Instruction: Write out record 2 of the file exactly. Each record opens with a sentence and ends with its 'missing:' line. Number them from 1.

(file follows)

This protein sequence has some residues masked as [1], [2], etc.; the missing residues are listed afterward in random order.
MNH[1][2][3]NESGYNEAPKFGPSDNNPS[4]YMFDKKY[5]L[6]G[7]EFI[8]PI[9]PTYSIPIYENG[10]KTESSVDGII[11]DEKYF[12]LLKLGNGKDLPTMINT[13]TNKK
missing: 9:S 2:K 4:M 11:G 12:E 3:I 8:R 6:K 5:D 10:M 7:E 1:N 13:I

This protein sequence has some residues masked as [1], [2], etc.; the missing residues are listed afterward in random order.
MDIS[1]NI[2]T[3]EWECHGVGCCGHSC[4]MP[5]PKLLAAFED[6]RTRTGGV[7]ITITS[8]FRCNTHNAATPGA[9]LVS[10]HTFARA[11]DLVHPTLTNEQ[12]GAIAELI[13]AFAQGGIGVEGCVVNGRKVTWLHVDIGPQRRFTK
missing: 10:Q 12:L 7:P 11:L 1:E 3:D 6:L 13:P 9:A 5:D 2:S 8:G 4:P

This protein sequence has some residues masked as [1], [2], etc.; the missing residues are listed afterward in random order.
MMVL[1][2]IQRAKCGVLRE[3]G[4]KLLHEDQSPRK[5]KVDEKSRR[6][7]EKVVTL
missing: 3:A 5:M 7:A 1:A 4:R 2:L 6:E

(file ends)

This protein sequence has some residues masked as [1], [2], etc.; the missing residues are listed afterward in random order.
MDIS[1]NI[2]T[3]EWECHGVGCCGHSC[4]MP[5]PKLLAAFED[6]RTRTGGV[7]ITITS[8]FRCNTHNAATPGA[9]LVS[10]HTFARA[11]DLVHPTLTNEQ[12]GAIAELI[13]AFAQGGIGVEGCVVNGRKVTWLHVDIGPQRRFTK
missing: 10:Q 12:L 7:P 11:L 1:E 3:D 6:L 13:P 9:A 5:D 2:S 8:G 4:P